A proposal to expand eligibility for paid leave is being described by one New Jersey lawmaker as "crazy."

It goes too far, he says, and launches a potentially problematic debate over what is and what is not a traumatic life event.

Under a bill advanced on Thursday by the Assembly Labor Committee, individuals in New Jersey would be able to use the state's Family Leave Insurance or Temporary Disability Insurance to miss work and get paid in the event that they lose a child.

That "loss" includes a miscarriage or a stillbirth, as well as a pregnancy that's terminated for medical reasons.

Currently, family leave in New Jersey is open to workers who want to bond with a newborn, care for a sick loved one, or handle issues related to domestic violence. Workers can use temporary disability for their own physical or mental health condition.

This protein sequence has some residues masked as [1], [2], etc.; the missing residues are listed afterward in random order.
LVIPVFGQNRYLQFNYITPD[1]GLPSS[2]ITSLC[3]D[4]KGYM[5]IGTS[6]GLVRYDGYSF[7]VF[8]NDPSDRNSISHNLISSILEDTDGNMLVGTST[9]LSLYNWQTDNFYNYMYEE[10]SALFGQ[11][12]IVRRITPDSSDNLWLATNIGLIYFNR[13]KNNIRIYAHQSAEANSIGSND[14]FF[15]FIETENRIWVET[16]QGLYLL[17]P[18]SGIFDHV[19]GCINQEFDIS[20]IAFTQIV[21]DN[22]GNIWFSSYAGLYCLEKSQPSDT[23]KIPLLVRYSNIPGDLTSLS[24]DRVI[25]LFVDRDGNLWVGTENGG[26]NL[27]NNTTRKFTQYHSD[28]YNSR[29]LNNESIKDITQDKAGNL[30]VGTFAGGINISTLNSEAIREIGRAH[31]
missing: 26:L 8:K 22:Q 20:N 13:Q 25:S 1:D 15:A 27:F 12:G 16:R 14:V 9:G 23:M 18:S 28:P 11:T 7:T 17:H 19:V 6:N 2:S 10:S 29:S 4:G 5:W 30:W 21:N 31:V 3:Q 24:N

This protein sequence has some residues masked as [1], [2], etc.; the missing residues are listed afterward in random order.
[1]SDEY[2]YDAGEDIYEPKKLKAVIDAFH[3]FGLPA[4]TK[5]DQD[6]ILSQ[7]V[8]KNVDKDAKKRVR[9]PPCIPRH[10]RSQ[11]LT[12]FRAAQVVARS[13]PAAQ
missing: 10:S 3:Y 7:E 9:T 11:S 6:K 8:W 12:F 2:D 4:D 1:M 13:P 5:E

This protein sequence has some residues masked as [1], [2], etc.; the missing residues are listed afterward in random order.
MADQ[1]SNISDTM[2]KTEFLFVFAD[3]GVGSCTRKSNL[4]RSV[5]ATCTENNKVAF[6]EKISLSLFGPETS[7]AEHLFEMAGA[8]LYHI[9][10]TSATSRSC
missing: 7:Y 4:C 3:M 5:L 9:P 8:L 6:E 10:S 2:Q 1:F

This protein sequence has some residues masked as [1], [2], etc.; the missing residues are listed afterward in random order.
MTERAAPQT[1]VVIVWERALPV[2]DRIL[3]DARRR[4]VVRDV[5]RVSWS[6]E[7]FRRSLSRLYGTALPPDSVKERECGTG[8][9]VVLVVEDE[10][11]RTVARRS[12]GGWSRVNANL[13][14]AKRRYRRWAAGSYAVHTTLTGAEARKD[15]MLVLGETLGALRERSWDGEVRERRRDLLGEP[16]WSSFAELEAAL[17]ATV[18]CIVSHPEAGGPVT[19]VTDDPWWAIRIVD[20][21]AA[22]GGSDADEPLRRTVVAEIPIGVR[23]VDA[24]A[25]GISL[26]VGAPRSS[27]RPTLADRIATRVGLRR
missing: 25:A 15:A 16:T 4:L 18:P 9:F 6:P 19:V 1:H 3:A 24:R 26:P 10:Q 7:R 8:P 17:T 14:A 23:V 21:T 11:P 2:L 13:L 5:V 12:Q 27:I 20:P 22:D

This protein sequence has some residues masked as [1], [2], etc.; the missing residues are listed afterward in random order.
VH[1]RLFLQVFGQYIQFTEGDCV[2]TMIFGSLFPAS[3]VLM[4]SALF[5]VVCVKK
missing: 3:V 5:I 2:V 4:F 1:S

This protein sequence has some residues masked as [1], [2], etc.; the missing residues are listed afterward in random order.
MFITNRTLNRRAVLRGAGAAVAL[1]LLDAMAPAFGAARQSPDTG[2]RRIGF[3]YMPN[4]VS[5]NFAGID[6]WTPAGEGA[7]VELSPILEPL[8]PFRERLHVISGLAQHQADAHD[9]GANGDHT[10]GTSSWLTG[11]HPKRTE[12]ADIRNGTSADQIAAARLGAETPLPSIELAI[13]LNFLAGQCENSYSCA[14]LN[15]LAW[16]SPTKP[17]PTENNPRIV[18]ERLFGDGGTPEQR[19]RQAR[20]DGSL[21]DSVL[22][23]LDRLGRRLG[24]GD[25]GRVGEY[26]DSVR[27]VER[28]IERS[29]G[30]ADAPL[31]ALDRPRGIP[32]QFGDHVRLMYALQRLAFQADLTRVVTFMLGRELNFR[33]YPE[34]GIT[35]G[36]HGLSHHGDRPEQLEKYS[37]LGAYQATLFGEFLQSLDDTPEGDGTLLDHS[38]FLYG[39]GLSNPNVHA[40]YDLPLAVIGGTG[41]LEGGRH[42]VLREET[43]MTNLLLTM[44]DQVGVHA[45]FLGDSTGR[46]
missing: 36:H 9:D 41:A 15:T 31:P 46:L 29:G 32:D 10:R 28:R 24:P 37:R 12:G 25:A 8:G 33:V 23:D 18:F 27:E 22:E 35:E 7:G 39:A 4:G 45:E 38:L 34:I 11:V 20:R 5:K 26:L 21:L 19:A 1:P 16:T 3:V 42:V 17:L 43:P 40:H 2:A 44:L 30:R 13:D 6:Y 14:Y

Bereavement leave isn't an automatic from employers, and those that do offer bereavement may not include a failed birth.

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Assemblyman Brian Bergen, R-Morris, was the only lawmaker on the panel to vote against the proposed law. He's adamantly against the segment of the bill that also allows the cash benefits to be used by individuals who've had a failed adoption or experienced unsuccessful fertility treatment.

"I would hope that we would narrow this down to things that are really big, awful life events, like a miscarriage," Bergen said. "An unsuccessful adoption? I mean, come on. We're getting crazy."

If this change were to be made law, it could open the door to more expansion down the road, he said.

"A divorce, for example — a traumatic leave, not covered under family leave," Bergen said.

In response, Assemblywoman Garnet Hall, D-Essex, said failed adoptions and fertility attempts do deserve to be part of the bill — the psychological effects need time to heal. The adoption process, she said, can last several months.

"When those unifications don't happen, it is very traumatic and devastating for all parties, including extended families," Hall said.

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